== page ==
March 8th, 2010 10:21 AM by Lehel S.
This week brings us the release of three economic releases for the bond and mortgage markets to digest along with 10-year Treasury Note and 30-year Bond auctions. All of the data will be posted the latter part of the week. Only one of the three reports is considered to be of high importance to the markets, so several days will likely be influenced more by stock trading and other factors than the economic news of the day.
There are no relevant events scheduled for Monday or Tuesday. The 10-year Treasury Note auction is scheduled for Wednesday while the 30-year bond sale will be held Thursday. Results of both sales will be posted at 1:00 PM ET on the sale days. If investor demand was high, we may see bonds rally during afternoon trading, however, weak demand could lead to selling and an increase to mortgage rates. The results of the last sales do not give us much to look forward to, so it is not likely that these auctions will fuel a bond rally and a downward t rend in mortgage pricing.
January's Goods and Services Trade Balance is the week's first economic data. It comes early Thursday morning and gives us the size of the U.S. trade deficit. It is the week's least important piece of news and likely will not influence mortgage rates much. Current forecasts are calling for a $41.0 billion trade deficit during January.
There will be two reports posted Friday morning. The first is at 8:30 AM and is the most important of the week. This is when February's Retail Sales data will be posted. It is extremely important to the financial markets because it measures consumer spending. Since consumer spending makes up two-thirds of the U.S. economy, data that is related usually has a big impact on the financial markets. This month's report is expected to show an increase in sales of approximately 0.2%. If Friday's release reveals a larger than expected increase, the bond market will likely fall and mortgage rates will mo ve higher. If it reveals a decline, I expect to see bond prices rise and mortgage rates improve Friday morning.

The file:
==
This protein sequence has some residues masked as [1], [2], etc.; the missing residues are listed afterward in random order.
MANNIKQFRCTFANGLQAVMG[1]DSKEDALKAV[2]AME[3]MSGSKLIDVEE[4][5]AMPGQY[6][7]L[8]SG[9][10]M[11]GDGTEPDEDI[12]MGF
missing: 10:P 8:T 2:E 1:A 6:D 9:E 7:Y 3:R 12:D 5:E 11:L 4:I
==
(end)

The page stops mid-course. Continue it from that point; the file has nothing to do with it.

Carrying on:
Also on tap Friday is the University of Michigan's Index of Consumer Sentiment for March at 9:45 AM. This index gives us a measurement of consumer willingness to spend. If confidence is rising, then consumers are more apt to make large purchases. This helps fuel consumer spending and economic growth. A drop in confidence will probably hurt the stock markets and boost bond prices, leading to lower mortgage rates. If the index rises, indicating that confidence is rising and spending will likely rise, we may see mortgage rates move higher late Friday morning. It is expected to show a reading of 73.8, which is a slight increase from February's final reading.
Overall, it will likely be another active week in the mortgage market. Friday will probably be the most important day of the week with the Retail Sales report due, while the calmest day could be tomorrow or Tuesday, depending on the stock markets. I am expecting to see the most movement in rates the latter part of the week, so please be careful if still floating an interest rate.
If I were considering financing/refinancing a home, I would.... Lock if my closing was taking place within 7 days... Lock if my closing was taking place between 8 and 20 days... Lock if my closing was taking place between 21 and 60 days... Float if my closing was taking place over 60 days from now... This is only my opinion of what I would do if I were financing a home. It is only an opinion and cannot be guaranteed to be in the best interest of all/any other borrowers.